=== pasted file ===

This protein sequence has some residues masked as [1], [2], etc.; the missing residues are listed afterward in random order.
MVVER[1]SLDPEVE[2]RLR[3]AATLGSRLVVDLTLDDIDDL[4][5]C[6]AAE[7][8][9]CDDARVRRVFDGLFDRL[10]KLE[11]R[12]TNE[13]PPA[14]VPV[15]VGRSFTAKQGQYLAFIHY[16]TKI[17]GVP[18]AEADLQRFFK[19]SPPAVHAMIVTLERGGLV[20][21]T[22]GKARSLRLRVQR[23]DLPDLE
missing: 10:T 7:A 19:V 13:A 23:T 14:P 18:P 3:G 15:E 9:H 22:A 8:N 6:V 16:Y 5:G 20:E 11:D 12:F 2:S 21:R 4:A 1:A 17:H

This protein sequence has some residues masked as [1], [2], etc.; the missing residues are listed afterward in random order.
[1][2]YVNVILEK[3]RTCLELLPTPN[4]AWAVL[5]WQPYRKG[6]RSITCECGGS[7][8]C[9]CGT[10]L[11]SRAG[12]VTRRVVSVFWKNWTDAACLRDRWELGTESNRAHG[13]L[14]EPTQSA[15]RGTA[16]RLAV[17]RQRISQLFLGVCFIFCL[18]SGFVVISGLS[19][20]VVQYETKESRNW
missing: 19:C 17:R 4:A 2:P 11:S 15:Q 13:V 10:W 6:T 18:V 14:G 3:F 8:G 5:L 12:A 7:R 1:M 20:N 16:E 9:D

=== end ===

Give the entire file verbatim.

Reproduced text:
This protein sequence has some residues masked as [1], [2], etc.; the missing residues are listed afterward in random order.
MVVER[1]SLDPEVE[2]RLR[3]AATLGSRLVVDLTLDDIDDL[4][5]C[6]AAE[7][8][9]CDDARVRRVFDGLFDRL[10]KLE[11]R[12]TNE[13]PPA[14]VPV[15]VGRSFTAKQGQYLAFIHY[16]TKI[17]GVP[18]AEADLQRFFK[19]SPPAVHAMIVTLERGGLV[20][21]T[22]GKARSLRLRVQR[23]DLPDLE
missing: 10:T 7:A 19:V 13:A 23:T 14:P 18:P 3:G 15:E 9:H 22:A 8:N 6:V 16:Y 5:G 20:E 11:D 12:F 2:S 21:R 4:A 1:A 17:H

This protein sequence has some residues masked as [1], [2], etc.; the missing residues are listed afterward in random order.
[1][2]YVNVILEK[3]RTCLELLPTPN[4]AWAVL[5]WQPYRKG[6]RSITCECGGS[7][8]C[9]CGT[10]L[11]SRAG[12]VTRRVVSVFWKNWTDAACLRDRWELGTESNRAHG[13]L[14]EPTQSA[15]RGTA[16]RLAV[17]RQRISQLFLGVCFIFCL[18]SGFVVISGLS[19][20]VVQYETKESRNW
missing: 19:C 17:R 4:A 2:P 11:S 15:Q 13:V 10:W 6:T 18:V 14:G 3:F 8:G 5:L 12:A 7:R 1:M 20:N 16:E 9:D